The Journal of the American Medical Association has published evidence of substantial increases of glyphosate exposure over the past 23 years. The longitudinal study compared levels in 1993 with those 23 years later in a senior population in the state of California where the GMO-associated glyphosate, found in Round-up products, have been deemed carcinogenic. “What we saw,” says integrative health researcher and lead investigator Paul Mills, PhD, “was that prior to the introduction of genetically modified foods, very few people had detectable levels of glyphosate. As of 2016, 70 percent of the study cohort had detectable levels.” Exposure to glyphosate was found to have increased approximately 500 percent.
In an e-mail following the JAMA publication, Mills called attention to a “citizen science crowd-funding campaign.” He anticipates that this effort will allow his research team at UCSD “to raise awareness on this issue and to be able to continue our research.”
Mills explained that the Herbicide Awareness and Research Project (HARP) will “allow people to donate a modest amount of money and have their glyphosate levels measured.” The levels found in each crowd-funding participant will go into a large database of glyphosate exposure from other participating individuals from around the country. Mills adds: “The project will help us to examine linkages between chronic glyphosate exposure and clinically-relevant outcomes.” The crowd-funding site is here.
Mills, the director of the UCSD Center of Excellence for Research and Training in Integrative Health and professor of Family Medicine and Public Health notes that this study was the first longitudinal study on the topic to appear in the biomedical literature. The investigators found that over the 23-year period “the actual levels in micro grams per milliliter increased roughly 1000%.” Samples were extracted from the Rancho Bernardo Study of Healthy Aging, a prospective population-based investigation started by Elizabeth Barrett-Connor, MD, a co-author of the JAMA study.
Glyphosate is a key ingredient in the herbicide brand Roundup, the use of which has increased 15 times since genetically modified “Roundup Ready” glyphosate-tolerant crops were introduced. Historically, the agent is used on genetically modified soy and corn. Mills notes that it is also sprayed on a substantial portion of wheat and oats grown in the United States: “Our exposure to these chemicals has increased significantly over the years but most people are unaware that they are consuming them through their diet.”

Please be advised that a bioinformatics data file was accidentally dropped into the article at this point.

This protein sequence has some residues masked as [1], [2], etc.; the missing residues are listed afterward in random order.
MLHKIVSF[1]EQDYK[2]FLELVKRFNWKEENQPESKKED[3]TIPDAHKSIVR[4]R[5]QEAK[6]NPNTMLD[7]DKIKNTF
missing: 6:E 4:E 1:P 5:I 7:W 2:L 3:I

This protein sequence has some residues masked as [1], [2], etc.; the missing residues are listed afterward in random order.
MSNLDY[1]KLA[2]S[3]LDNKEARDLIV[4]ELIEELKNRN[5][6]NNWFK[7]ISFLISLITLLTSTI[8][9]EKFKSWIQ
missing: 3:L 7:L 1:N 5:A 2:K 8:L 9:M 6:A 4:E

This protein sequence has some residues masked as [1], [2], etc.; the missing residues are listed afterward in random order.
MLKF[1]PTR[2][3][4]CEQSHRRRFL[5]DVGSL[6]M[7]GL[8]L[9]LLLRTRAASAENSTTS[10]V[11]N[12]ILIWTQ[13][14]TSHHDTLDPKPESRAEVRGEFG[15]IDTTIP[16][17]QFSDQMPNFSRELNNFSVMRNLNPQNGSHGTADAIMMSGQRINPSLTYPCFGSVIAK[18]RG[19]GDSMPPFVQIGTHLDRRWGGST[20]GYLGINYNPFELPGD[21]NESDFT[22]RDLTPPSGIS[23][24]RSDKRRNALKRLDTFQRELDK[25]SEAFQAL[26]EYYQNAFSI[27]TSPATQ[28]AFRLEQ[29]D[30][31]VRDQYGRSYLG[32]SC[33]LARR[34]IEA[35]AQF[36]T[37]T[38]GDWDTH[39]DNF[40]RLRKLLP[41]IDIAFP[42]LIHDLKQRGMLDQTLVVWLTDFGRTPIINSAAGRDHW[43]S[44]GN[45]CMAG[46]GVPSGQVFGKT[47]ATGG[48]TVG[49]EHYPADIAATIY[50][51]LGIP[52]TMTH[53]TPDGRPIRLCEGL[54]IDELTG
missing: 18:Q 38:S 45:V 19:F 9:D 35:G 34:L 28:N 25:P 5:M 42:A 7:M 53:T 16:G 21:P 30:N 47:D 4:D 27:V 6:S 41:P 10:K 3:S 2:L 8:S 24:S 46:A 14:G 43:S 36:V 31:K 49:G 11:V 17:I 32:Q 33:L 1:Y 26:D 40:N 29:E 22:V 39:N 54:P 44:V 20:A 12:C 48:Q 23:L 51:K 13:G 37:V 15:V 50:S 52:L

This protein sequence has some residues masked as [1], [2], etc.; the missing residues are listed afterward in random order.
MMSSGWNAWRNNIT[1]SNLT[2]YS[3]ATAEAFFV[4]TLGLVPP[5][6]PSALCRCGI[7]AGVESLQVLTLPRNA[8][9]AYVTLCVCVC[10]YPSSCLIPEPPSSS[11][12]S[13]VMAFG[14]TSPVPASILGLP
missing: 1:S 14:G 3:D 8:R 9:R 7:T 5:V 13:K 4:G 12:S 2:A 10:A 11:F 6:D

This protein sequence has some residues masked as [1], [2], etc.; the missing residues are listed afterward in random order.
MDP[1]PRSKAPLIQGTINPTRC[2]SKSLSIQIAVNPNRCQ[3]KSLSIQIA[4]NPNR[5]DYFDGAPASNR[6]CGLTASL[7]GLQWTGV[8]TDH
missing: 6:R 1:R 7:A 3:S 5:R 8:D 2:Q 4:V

Last July, glyphosate was listed by California as a carcinogen. Growing exposure to glyphosate has stimulated debate globally on how much risk it poses to human health and what exposure levels are safe.
This research was funded through three NIH agencies, together with support from the Solomon Dutka Fund, Caroline Young Foundation, and the Westreich Foundation. The latter is led by UCSD integrative medicine backer and integrative health convenor and activist Ruth Westreich. The Westreich Foundation has a priority interest in food safety. In 2016, Westreich, a frequent collaborator with Mills, worked with scientists from around the world to produce the 9 minute video “From DDT to Glyphosates: Rachel Carson We Need You Again.”
Mills offers the scientist’s measured view: “The public needs to be better informed of the potential risks of the numerous herbicides sprayed onto our food supply so that we can make educated decisions on when we need to reduce or eliminate exposure to potentially harmful compounds.” In a political economy in which large industrial interests dominate research priorities and thus information on which to base good decision-making, participation in the citizen research of HARP may be the most effective way to create such awareness.